Do you have any Asian/Vietnamese groceries nearby? I'm sure they should stock this.

It is only a 20 minute drive to lots of sources, but I wanted it for dinner that night. I did find a "from scratch" recipe in an older Vietnamese cookbook ("The Classic Cuisine of Vietnam" by Bach Ngo & Gloria Zimmerman with forward by Jacques Pepin). It was published in 1979 when such ingredients were not readily available. To paraphrase in case anyone is interested: 2 cloves garlic, 2 T sugar, a fresh chili, 2 oz. can flat anchovies including the oil, a T of fish sauce, juice of 1/2 lime and a T of water. Great minds must think alike because I did end up just using nuoc cham with some added grated ginger and served the pineapple along with the greens to be rolled up. I will pick up some of the sauce on my next trip to the Vietnamese market.

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  • 3 weeks later...

We have made both of these before: Napa cabbage and shrimp soup (canh cai kim chi nau tom) and garlicky oven-roasted chicken (ga ro-ti). The soup recipe calls for flavoring the broth with sauteed onion, fish sauce, and dried shrimp. We simmered shrimp shells in the broth, which added a nice overlay of fresh shrimp flavor.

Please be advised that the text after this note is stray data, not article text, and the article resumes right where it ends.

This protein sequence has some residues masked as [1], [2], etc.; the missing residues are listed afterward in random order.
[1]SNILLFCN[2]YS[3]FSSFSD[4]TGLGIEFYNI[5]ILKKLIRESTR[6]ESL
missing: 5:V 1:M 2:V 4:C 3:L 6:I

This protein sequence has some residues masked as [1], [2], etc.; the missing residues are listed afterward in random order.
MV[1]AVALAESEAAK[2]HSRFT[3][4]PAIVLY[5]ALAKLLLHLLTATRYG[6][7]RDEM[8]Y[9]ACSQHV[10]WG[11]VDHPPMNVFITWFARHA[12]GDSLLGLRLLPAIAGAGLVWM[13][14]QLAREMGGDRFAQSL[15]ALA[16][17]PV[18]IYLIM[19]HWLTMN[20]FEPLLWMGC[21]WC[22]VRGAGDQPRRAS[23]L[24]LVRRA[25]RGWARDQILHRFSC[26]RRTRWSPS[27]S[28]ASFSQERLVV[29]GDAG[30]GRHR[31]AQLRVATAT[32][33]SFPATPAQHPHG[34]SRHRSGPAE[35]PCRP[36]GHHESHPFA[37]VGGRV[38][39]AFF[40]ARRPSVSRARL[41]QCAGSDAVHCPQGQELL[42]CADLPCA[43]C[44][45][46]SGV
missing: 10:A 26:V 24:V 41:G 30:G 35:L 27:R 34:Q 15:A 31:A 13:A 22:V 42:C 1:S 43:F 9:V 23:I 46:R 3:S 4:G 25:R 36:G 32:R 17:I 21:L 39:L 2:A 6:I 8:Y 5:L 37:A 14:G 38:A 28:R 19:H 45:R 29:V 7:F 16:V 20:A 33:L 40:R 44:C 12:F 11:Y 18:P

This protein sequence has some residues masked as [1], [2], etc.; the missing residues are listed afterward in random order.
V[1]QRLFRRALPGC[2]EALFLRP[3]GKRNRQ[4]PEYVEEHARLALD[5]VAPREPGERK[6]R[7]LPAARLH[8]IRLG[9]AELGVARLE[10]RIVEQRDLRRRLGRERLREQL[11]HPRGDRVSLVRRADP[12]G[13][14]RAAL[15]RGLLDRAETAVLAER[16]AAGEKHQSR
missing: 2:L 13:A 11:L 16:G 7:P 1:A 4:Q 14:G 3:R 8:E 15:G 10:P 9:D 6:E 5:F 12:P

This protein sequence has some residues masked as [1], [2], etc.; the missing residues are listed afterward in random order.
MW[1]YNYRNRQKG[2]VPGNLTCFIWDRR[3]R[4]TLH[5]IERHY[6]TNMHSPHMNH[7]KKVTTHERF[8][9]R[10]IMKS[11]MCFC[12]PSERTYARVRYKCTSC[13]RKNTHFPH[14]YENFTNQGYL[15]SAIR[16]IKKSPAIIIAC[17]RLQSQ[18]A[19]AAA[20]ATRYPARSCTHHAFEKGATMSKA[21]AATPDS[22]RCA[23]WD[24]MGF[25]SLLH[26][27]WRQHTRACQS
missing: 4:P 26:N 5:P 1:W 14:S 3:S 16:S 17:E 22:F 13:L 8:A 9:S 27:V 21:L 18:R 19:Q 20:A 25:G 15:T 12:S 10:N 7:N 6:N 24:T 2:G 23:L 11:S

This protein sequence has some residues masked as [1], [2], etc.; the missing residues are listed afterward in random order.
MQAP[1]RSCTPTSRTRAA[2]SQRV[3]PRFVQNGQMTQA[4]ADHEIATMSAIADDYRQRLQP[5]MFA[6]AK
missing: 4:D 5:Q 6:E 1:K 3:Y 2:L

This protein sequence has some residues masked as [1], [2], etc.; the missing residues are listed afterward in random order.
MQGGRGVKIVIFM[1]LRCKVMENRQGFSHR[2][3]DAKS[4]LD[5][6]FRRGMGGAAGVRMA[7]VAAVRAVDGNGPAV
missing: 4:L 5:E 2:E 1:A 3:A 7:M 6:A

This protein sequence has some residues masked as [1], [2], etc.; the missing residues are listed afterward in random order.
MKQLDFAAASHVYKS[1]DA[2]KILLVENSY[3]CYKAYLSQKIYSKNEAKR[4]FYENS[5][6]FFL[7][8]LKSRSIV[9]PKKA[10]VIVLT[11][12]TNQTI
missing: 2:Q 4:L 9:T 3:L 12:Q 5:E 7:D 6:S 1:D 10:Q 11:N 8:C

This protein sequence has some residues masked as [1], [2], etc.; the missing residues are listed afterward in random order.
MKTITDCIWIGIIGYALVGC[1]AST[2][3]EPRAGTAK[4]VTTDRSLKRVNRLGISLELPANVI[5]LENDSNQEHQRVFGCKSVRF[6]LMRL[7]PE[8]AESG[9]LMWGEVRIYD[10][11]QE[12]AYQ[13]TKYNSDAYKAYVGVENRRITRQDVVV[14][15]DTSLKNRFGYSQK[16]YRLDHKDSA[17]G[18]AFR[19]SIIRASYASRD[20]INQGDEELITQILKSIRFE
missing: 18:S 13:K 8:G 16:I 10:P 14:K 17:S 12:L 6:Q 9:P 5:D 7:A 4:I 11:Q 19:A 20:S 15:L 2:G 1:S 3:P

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  • 3 weeks later...

These are Vietnamese-style waffles known as Banh Kep La Dua. If anyone's wondering why the waffles have a strange green hue and are wiping their monitor screens, don't. These are pandan waffles :raz:

Did it cheat's way with a box of pancake mix, rice flour, eggs, water (can be replaced with milk but dad's lactose intolerant though he's consumed some dairy products before hmm), sugar and pandan essence.

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  • 1 month later...

Gia Vi Do (without appropriate accents)

I bought a package of Herbal Mix. at the top is says (without accents)

Gia Vi Do Bo Tong Hop. the ingredients are:

Radix Astragli

Rhyzoma Polygonati

Dioscorea

Dried Date

Fructus Litchii

Radix Adenophorae

the package weighs 2.5 oz and on the back it says serving size 1/2 cup, servings per container about 3.

can someone provide me with appropriate instructions?

I think these ingredients are for a stew of some kind. any help will be greatly appreciated. if required, I can try to provide a link to a jpg of the package which also has Chinese characters.

The link "Cooking - Food - Recipes - Cookbook Collections" on my site contains my 1000+ cookbook collections, recipes, and other food information: http://dmreed.com

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  • 3 weeks later...